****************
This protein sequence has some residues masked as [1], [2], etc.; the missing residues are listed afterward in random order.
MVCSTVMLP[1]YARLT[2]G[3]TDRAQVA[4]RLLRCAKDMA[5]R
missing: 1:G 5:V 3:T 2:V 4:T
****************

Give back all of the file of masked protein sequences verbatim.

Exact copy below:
This protein sequence has some residues masked as [1], [2], etc.; the missing residues are listed afterward in random order.
MVCSTVMLP[1]YARLT[2]G[3]TDRAQVA[4]RLLRCAKDMA[5]R
missing: 1:G 5:V 3:T 2:V 4:T